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There are people I come into contact with professionally who are controllers.  They share many of the same characteristics, which I’ll list below:

  • These are people who require a great deal of personal control over their lives.  They are most comfortable when they know exactly what is going to happen and when.
  • They are not spontaneous, easygoing people.  Surprises are met with suspicion and hostility instead of with joy and delight. 
  • If an event does not happen the way they planned or envisions, they become upset and disappointed.
  • If they are not in charge of an event, they are extremely uncomfortable.  They either will attempt to assert control over some aspect of the event or withdraw and become sullen.
  • The attempt to control the behavior of others by their own negative behavior, using hostility, sarcasm, anger, guilt, and shame to try to get their way.
  • They tend to believe their perspective is the only correct one and are reluctant to accept different perspectives from others.
  • They have been hurt in the past by the actions or attitudes of others and believe they can avoid pain in the future only by having firm control.
  • They are extremely uncomfortable being wrong and rarely admit it, even when it is obvious.
  • They spend a great deal of time concentrating on the problems, issues, and lives of other people, generally with a superior attitude.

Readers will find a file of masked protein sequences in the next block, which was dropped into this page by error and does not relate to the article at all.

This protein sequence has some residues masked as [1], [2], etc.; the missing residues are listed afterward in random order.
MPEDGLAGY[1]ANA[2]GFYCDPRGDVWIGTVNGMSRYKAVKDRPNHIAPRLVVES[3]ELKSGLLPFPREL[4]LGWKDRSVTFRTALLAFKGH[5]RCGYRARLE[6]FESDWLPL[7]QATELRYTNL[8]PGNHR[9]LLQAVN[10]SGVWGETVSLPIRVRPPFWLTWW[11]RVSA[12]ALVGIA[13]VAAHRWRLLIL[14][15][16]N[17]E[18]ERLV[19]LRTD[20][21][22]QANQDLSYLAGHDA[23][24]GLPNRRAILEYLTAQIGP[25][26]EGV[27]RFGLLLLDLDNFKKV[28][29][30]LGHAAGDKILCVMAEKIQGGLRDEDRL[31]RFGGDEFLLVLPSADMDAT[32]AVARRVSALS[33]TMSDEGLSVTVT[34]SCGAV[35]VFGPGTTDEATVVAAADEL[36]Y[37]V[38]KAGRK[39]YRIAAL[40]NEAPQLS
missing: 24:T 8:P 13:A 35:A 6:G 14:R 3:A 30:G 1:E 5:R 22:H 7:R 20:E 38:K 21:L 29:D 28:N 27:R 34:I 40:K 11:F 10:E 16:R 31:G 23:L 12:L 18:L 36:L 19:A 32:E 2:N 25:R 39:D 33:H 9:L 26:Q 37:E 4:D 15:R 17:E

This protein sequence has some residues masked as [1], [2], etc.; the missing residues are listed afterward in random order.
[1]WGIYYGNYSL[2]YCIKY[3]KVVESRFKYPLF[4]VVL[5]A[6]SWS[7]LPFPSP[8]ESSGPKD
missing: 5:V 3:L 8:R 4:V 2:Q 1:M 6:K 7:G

• They do not confess their faults to others but expend effort to either cover them up or pretend they don’t exist.
  • If confronted with a wrong, they will respond with excuses, reasons, and rationales, seeking to make the person who confronted them the one in the wrong for bringing it up in the first place.
  • They are self-righteous in personal and religious matters.

How much do you see yourself in these descriptions?  Be honest with yourself and admit even when you can see yourself partially reflected.  The more of a controller you are, the harder it will be for you to give up control over your own life to God.  Be aware that I’ve known very many religious people who are also controllers.  They have all the outward appearances of piety, but instead of allowing God to control their lives, they retain control by personally interpreting what God wants — for themselves and others.

Acknowledge the top three to five characteristics you see in yourself.  These are characteristics I want you to be especially aware of.  Ask God to reveal the depths of these characteristics in your life and expose the damage to you.  Often, He will put you in contact with someone else who has the very same characteristic.  This will allow you to begin to understand how your behavior and attitude affects other people.  So, don’t be surprised if some difficult people come into your life!  Thank God for them, and learn how deeply the need for personal control is affecting your life.

As you gain understanding, intentionally unclench your fists and let the control go.  Start with small, everyday things, working up to bigger challenges.  In all of these things, seek out professional counsel when appropriate to help you fine-tune your personality.  There’s no shame in wanting to become a better person, a more accepting child of God. 

Authored by Dr. Gregory Jantz, founder of The Center • A Place of HOPE and author of 38 books. Pioneering whole-person care nearly 30 years ago, Dr. Jantz has dedicated his life’s work to creating possibilities for others, and helping people change their lives for good. The Center • A Place of HOPE, located on the Puget Sound in Edmonds, Washington, creates individualized programs to treat behavioral and mental health issues, including eating disorders, addiction, depression, anxiety and others.